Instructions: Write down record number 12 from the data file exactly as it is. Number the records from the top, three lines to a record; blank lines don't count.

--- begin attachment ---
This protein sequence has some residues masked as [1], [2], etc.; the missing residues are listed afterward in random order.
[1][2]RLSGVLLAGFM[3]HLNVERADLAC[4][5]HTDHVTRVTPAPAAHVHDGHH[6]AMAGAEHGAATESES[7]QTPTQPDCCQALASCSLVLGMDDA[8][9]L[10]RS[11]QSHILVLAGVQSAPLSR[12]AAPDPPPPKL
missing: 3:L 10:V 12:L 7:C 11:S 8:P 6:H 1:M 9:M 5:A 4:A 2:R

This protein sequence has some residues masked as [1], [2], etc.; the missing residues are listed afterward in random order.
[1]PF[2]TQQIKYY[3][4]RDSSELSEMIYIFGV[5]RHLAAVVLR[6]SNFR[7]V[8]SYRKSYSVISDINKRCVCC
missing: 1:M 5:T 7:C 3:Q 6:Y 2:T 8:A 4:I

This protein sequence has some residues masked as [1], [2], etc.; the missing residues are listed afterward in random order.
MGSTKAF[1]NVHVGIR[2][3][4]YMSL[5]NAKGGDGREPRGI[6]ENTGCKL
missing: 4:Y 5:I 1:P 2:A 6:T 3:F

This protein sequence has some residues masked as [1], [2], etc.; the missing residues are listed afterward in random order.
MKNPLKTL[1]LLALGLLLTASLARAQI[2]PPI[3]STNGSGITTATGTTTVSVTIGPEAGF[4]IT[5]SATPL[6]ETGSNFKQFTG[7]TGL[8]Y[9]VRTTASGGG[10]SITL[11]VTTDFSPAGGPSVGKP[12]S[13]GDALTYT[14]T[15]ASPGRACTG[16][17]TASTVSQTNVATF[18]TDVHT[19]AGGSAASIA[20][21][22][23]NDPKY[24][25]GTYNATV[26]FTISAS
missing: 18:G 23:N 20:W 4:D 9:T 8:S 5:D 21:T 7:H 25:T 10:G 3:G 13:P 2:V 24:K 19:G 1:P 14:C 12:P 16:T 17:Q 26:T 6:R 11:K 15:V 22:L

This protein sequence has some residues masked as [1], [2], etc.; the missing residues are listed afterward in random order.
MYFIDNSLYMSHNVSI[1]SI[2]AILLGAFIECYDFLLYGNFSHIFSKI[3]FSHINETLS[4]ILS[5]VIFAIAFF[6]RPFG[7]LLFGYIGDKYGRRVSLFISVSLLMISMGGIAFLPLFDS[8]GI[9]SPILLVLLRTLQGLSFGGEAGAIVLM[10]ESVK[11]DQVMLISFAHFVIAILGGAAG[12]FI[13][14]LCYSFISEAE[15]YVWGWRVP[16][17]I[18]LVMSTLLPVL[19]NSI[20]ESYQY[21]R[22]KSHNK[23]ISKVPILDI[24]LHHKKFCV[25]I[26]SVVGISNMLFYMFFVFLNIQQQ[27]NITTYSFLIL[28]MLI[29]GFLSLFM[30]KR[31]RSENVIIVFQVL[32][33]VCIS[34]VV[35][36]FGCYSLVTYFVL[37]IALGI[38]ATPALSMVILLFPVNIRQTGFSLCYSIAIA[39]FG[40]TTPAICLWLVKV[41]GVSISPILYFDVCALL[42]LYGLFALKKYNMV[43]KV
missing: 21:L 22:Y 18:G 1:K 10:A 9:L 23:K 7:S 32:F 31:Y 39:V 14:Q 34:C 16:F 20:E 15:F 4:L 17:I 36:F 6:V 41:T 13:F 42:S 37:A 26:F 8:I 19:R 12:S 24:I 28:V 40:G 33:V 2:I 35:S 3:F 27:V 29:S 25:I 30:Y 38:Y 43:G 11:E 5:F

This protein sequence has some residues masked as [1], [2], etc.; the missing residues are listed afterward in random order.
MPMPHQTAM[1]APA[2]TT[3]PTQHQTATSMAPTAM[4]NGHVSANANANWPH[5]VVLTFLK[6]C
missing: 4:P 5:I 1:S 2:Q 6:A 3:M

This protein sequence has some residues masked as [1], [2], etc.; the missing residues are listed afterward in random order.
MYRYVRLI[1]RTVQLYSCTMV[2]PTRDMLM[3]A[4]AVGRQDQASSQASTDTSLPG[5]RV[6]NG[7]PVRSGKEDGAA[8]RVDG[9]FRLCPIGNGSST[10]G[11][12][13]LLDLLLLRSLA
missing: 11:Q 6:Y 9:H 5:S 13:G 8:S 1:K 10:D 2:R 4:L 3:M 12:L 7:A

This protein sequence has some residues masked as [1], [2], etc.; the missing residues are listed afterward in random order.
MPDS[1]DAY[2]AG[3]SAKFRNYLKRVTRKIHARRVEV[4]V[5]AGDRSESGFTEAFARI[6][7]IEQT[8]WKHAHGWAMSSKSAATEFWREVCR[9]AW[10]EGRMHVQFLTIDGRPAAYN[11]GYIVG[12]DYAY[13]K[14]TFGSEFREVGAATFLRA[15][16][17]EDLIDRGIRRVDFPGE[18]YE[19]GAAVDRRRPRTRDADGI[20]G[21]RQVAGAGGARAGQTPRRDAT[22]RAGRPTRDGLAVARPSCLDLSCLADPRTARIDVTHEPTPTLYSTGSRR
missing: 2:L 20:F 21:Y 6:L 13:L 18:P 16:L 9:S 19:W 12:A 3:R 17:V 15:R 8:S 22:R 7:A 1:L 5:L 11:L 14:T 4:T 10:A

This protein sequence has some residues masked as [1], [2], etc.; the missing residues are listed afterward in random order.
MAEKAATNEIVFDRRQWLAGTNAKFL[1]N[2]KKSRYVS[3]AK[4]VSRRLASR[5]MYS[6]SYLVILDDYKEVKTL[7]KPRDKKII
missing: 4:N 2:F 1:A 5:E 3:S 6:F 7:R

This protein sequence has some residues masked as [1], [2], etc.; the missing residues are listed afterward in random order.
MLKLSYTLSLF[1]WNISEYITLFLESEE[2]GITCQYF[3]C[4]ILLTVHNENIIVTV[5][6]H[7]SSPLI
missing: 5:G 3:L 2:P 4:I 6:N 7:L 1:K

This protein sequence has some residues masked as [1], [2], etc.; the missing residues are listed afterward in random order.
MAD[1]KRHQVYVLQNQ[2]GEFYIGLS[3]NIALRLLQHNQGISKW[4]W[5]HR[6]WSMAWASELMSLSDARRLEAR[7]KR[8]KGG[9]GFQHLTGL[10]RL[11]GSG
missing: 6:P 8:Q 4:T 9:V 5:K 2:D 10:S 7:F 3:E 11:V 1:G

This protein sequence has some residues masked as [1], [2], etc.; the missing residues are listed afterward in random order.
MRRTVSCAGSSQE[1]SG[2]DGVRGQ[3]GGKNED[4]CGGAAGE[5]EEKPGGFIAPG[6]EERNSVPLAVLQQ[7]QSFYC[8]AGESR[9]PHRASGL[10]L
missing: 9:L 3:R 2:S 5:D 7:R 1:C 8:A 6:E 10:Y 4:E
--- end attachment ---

This protein sequence has some residues masked as [1], [2], etc.; the missing residues are listed afterward in random order.
MRRTVSCAGSSQE[1]SG[2]DGVRGQ[3]GGKNED[4]CGGAAGE[5]EEKPGGFIAPG[6]EERNSVPLAVLQQ[7]QSFYC[8]AGESR[9]PHRASGL[10]L
missing: 9:L 3:R 2:S 5:D 7:R 1:C 8:A 6:E 10:Y 4:E